We parted company with Merrill back at the Old Capitol, across the street from what used to be the Yazoo and Mississippi Railroad Depot and is now a museum, and we decided to go a little farther north since it was still pretty early. We set our sights on St. Francisville, the second oldest town in Louisiana, and we took the Great River Road to get there. This part of the GRR is often called Plantation Alley for all the lovely antebellum homes that used to line the land behind the levees of the Mississippi here in the Delta. Of course, it first took us past the “Chemical Corridor” of Baton Rouge – evidence of the oil industry that still thrives here – we get to see all the sights! Soon we were in rural Louisiana, passing fields of sugar cane that made me feel like I was back in Queensland for a minute! Somewhere along the way we ended up on the west side of the river, and since St. Francisville was on the east side, we weren’t exactly sure how we would be getting over there. Guess the navigator should have looked ahead!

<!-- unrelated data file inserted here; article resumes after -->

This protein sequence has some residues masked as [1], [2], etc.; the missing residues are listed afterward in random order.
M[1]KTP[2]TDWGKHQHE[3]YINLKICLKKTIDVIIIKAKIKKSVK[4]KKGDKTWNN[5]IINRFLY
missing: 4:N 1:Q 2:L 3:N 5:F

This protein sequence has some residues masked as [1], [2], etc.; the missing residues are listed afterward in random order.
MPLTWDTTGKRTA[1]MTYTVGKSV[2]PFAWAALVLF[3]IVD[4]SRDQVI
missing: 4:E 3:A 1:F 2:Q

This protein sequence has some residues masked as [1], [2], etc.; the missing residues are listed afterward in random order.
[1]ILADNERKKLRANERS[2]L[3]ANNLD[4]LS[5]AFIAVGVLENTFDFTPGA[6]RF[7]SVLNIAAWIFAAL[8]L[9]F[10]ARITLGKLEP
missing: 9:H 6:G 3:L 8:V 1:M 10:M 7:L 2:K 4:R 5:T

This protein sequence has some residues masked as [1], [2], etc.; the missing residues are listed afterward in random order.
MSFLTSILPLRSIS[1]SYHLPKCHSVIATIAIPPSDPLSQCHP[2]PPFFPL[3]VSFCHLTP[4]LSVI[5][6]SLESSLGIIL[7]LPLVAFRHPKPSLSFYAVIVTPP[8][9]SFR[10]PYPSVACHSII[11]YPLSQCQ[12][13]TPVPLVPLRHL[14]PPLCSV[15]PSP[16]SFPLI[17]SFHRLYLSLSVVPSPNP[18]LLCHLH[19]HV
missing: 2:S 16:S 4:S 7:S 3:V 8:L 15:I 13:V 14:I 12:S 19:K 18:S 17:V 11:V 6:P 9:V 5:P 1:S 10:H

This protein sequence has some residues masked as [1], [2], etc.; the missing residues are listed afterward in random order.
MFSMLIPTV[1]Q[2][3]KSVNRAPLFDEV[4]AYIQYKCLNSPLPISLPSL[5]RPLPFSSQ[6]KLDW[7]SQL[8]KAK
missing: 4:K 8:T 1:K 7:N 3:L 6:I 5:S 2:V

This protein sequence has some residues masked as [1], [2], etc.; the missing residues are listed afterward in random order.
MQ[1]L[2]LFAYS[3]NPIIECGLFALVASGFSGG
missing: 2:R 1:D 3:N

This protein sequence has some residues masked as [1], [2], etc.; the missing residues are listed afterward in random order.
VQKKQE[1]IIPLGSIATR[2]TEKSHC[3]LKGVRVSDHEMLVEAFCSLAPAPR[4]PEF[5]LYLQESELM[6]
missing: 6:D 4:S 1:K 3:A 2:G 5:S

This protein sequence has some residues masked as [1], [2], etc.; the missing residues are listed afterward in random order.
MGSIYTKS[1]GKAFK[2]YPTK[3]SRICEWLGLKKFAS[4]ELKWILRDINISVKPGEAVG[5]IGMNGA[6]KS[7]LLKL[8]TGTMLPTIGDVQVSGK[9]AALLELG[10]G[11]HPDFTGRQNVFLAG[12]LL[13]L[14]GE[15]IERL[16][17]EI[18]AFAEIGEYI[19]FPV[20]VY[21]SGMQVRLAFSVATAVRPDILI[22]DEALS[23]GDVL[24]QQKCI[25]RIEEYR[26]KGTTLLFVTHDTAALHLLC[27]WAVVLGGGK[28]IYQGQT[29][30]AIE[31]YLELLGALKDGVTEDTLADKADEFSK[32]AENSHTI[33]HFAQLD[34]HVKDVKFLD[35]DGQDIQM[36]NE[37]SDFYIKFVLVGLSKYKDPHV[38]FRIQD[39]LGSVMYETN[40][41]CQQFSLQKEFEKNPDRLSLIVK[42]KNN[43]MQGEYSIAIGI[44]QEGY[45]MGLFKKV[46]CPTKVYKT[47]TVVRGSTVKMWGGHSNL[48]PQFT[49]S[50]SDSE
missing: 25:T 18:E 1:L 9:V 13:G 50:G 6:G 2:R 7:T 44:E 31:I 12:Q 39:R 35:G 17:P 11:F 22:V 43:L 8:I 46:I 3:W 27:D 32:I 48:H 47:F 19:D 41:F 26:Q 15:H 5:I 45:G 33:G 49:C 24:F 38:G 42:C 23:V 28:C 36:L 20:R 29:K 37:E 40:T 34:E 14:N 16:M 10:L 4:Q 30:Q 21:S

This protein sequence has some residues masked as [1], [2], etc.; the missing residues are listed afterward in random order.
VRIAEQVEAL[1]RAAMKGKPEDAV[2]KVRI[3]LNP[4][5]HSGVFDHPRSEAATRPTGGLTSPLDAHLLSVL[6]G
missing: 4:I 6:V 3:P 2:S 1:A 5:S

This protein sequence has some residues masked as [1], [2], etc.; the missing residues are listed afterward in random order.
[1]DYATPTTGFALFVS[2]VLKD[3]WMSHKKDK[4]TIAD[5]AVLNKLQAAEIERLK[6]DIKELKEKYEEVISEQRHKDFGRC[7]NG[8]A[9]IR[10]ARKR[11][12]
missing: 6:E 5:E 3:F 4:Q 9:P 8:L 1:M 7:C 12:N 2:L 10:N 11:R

Turns out a ferry boat ride was in order, and it looked like we might have just missed the one that supposedly ran on the hour and the half hour, which was not a good thing, since we were both feeling the effects of our two glasses of tea. But we were in luck! The guidebooks were misguided, and the ferry actually runs at a quarter past and a quarter to the hour! Saved!! Kim bravely steered us on board the ferry, following the directions of the boatman that no one else seemed to need. I reckon most of the folks on this late afternoon ferry are on it twice a day, every day. So it goes without saying that they all had a big laugh when the horn sounded and we about jumped out of the sunroof! We ate some of our cookies to take our minds off the fact that there were no facilities on board, and that worked pretty well, in case you ever need a good remedy. The ride was short and uneventful, the best kind, and soon we were leaving the ferry in a cloud of dust and making our way into St. Francisville.